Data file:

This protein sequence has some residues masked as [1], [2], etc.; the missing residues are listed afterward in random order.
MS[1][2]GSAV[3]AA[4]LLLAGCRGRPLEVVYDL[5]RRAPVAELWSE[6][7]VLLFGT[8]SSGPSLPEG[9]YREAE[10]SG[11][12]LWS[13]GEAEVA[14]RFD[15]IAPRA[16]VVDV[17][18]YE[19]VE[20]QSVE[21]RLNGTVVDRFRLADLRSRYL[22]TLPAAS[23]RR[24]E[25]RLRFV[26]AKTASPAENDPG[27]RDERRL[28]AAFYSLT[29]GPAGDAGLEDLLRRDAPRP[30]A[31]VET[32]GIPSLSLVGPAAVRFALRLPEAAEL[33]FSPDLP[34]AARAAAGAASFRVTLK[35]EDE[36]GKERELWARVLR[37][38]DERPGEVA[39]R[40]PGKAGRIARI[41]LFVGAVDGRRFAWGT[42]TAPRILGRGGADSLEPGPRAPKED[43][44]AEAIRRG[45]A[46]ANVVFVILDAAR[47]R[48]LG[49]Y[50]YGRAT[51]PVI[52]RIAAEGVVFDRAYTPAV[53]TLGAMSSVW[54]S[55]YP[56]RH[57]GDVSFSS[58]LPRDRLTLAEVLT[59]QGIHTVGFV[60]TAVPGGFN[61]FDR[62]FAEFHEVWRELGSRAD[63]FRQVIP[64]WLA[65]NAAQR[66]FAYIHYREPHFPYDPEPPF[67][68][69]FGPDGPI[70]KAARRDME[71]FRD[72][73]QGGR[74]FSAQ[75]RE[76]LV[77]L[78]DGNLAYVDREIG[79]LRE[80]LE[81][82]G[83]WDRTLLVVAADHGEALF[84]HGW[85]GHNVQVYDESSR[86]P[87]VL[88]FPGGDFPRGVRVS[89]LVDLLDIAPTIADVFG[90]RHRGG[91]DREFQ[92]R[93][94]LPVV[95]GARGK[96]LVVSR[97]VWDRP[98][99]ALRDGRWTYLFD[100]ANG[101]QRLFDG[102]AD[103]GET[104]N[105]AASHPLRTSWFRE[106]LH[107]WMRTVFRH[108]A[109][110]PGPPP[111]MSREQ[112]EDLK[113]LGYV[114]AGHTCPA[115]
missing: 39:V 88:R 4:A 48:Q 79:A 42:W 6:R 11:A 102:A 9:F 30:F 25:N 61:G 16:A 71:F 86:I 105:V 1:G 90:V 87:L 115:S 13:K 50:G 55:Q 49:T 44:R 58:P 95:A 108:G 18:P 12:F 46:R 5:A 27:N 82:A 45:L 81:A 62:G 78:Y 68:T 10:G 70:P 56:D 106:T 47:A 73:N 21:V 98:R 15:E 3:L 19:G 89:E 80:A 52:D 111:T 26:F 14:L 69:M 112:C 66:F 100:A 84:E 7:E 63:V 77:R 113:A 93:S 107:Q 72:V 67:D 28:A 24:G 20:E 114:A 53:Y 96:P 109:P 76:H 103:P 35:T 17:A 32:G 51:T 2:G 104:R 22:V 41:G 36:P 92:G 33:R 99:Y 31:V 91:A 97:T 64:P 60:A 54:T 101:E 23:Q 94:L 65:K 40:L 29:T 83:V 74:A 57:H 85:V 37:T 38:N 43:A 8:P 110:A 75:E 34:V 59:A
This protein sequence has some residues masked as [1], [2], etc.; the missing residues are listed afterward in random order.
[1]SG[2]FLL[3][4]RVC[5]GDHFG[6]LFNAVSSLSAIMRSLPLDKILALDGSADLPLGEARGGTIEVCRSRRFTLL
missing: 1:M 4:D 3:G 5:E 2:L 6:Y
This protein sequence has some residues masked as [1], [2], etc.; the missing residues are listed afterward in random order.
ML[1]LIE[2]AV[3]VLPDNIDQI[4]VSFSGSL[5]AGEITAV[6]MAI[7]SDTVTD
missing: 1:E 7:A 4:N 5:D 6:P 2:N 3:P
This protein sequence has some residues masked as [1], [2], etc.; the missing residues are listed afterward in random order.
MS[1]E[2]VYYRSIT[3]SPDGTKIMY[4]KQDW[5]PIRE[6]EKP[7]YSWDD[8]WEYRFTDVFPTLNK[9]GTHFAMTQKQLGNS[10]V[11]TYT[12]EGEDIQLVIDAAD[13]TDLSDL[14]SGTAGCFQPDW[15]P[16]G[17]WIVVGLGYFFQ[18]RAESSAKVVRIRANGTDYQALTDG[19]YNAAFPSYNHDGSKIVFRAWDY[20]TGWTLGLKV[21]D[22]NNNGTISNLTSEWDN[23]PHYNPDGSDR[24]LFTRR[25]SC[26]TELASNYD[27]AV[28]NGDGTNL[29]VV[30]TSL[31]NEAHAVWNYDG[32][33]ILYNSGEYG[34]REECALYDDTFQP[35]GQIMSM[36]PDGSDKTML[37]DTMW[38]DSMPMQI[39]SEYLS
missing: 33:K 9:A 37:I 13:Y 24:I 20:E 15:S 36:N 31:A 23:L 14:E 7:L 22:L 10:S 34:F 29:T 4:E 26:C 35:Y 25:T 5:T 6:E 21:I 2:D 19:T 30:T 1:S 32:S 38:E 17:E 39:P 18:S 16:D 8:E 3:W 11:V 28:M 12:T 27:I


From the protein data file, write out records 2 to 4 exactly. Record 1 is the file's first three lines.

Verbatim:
This protein sequence has some residues masked as [1], [2], etc.; the missing residues are listed afterward in random order.
[1]SG[2]FLL[3][4]RVC[5]GDHFG[6]LFNAVSSLSAIMRSLPLDKILALDGSADLPLGEARGGTIEVCRSRRFTLL
missing: 1:M 4:D 3:G 5:E 2:L 6:Y
This protein sequence has some residues masked as [1], [2], etc.; the missing residues are listed afterward in random order.
ML[1]LIE[2]AV[3]VLPDNIDQI[4]VSFSGSL[5]AGEITAV[6]MAI[7]SDTVTD
missing: 1:E 7:A 4:N 5:D 6:P 2:N 3:P
This protein sequence has some residues masked as [1], [2], etc.; the missing residues are listed afterward in random order.
MS[1]E[2]VYYRSIT[3]SPDGTKIMY[4]KQDW[5]PIRE[6]EKP[7]YSWDD[8]WEYRFTDVFPTLNK[9]GTHFAMTQKQLGNS[10]V[11]TYT[12]EGEDIQLVIDAAD[13]TDLSDL[14]SGTAGCFQPDW[15]P[16]G[17]WIVVGLGYFFQ[18]RAESSAKVVRIRANGTDYQALTDG[19]YNAAFPSYNHDGSKIVFRAWDY[20]TGWTLGLKV[21]D[22]NNNGTISNLTSEWDN[23]PHYNPDGSDR[24]LFTRR[25]SC[26]TELASNYD[27]AV[28]NGDGTNL[29]VV[30]TSL[31]NEAHAVWNYDG[32][33]ILYNSGEYG[34]REECALYDDTFQP[35]GQIMSM[36]PDGSDKTML[37]DTMW[38]DSMPMQI[39]SEYLS
missing: 33:K 9:A 37:I 13:Y 24:I 20:E 15:S 36:N 31:A 23:L 14:E 7:L 22:L 10:S 34:F 29:T 4:E 26:C 35:Y 25:T 5:T 6:E 21:I 2:D 19:T 30:T 1:S 32:S 38:E 17:E 39:P 18:S 16:D 8:E 3:W 11:V 28:M 12:T 27:I